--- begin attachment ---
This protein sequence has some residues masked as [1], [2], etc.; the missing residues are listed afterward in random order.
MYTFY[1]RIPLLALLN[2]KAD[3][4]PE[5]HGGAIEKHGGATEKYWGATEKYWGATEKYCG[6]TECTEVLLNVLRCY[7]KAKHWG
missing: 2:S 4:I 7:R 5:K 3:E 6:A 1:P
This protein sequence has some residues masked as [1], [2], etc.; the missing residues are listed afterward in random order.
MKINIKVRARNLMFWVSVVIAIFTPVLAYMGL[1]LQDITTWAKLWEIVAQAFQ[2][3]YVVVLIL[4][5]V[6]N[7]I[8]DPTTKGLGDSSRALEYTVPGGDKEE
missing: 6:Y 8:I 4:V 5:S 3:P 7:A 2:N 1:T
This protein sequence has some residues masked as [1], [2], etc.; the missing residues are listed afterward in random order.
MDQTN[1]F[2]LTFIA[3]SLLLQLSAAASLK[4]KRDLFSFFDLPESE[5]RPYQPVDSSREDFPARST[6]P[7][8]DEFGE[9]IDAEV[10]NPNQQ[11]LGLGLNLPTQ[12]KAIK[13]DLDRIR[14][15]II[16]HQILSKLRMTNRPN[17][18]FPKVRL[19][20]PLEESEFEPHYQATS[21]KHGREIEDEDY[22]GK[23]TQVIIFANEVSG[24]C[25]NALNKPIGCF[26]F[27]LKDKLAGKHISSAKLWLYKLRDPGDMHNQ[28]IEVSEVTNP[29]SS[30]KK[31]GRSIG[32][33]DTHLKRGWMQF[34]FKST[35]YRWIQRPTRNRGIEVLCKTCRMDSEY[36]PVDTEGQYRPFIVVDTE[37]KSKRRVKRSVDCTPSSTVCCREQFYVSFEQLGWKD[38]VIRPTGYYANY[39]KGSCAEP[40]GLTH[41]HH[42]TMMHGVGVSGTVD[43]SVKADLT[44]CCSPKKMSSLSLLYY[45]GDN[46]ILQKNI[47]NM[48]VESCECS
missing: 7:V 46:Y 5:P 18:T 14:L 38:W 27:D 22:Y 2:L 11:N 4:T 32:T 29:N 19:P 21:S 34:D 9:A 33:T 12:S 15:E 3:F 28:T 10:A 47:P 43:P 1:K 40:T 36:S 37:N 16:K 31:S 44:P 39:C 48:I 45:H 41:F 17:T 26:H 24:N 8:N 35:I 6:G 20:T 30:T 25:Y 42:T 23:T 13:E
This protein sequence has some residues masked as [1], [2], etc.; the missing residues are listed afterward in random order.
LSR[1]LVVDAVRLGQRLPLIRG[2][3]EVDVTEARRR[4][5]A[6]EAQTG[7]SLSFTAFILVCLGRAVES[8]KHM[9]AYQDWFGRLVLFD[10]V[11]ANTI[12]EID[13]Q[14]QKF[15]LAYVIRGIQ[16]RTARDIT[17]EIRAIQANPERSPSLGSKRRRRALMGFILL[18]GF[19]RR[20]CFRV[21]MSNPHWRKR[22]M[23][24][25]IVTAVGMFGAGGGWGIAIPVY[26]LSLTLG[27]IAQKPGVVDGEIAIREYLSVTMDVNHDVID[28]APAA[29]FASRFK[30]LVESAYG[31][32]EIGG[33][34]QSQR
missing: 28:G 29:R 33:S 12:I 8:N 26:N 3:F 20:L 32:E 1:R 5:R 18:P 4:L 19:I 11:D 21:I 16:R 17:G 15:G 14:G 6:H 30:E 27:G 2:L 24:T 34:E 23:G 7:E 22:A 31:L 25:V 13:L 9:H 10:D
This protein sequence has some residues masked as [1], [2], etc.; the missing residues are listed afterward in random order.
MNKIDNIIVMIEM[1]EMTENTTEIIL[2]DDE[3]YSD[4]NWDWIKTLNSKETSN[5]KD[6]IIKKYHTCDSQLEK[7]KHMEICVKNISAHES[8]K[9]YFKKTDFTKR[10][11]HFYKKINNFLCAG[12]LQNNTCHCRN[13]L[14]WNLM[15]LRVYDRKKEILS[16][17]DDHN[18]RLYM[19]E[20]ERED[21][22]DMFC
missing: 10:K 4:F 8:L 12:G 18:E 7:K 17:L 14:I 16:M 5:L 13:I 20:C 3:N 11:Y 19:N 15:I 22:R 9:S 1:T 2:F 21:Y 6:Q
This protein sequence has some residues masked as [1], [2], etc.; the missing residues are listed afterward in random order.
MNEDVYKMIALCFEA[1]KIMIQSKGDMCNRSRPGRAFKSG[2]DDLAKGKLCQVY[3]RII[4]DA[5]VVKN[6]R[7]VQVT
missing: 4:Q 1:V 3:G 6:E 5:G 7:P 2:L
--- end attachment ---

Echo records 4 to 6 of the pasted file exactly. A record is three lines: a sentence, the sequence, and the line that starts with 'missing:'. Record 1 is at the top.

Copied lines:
This protein sequence has some residues masked as [1], [2], etc.; the missing residues are listed afterward in random order.
LSR[1]LVVDAVRLGQRLPLIRG[2][3]EVDVTEARRR[4][5]A[6]EAQTG[7]SLSFTAFILVCLGRAVES[8]KHM[9]AYQDWFGRLVLFD[10]V[11]ANTI[12]EID[13]Q[14]QKF[15]LAYVIRGIQ[16]RTARDIT[17]EIRAIQANPERSPSLGSKRRRRALMGFILL[18]GF[19]RR[20]CFRV[21]MSNPHWRKR[22]M[23][24][25]IVTAVGMFGAGGGWGIAIPVY[26]LSLTLG[27]IAQKPGVVDGEIAIREYLSVTMDVNHDVID[28]APAA[29]FASRFK[30]LVESAYG[31][32]EIGG[33][34]QSQR
missing: 28:G 29:R 33:S 12:I 8:N 26:N 3:F 20:L 32:E 1:R 5:R 18:P 4:L 19:I 11:D 21:I 16:R 17:G 15:G 14:G 6:H 30:E 27:G 2:L 24:T 34:E 23:G 7:E 22:A 31:L 25:V 13:L 9:H 10:D
This protein sequence has some residues masked as [1], [2], etc.; the missing residues are listed afterward in random order.
MNKIDNIIVMIEM[1]EMTENTTEIIL[2]DDE[3]YSD[4]NWDWIKTLNSKETSN[5]KD[6]IIKKYHTCDSQLEK[7]KHMEICVKNISAHES[8]K[9]YFKKTDFTKR[10][11]HFYKKINNFLCAG[12]LQNNTCHCRN[13]L[14]WNLM[15]LRVYDRKKEILS[16][17]DDHN[18]RLYM[19]E[20]ERED[21][22]DMFC
missing: 10:K 4:F 8:L 12:G 18:E 7:K 17:L 14:I 16:M 5:L 13:I 20:C 3:N 11:Y 19:N 15:I 22:R 9:S 1:T 2:F 21:Y 6:Q
This protein sequence has some residues masked as [1], [2], etc.; the missing residues are listed afterward in random order.
MNEDVYKMIALCFEA[1]KIMIQSKGDMCNRSRPGRAFKSG[2]DDLAKGKLCQVY[3]RII[4]DA[5]VVKN[6]R[7]VQVT
missing: 4:Q 1:V 3:G 6:E 5:G 7:P 2:L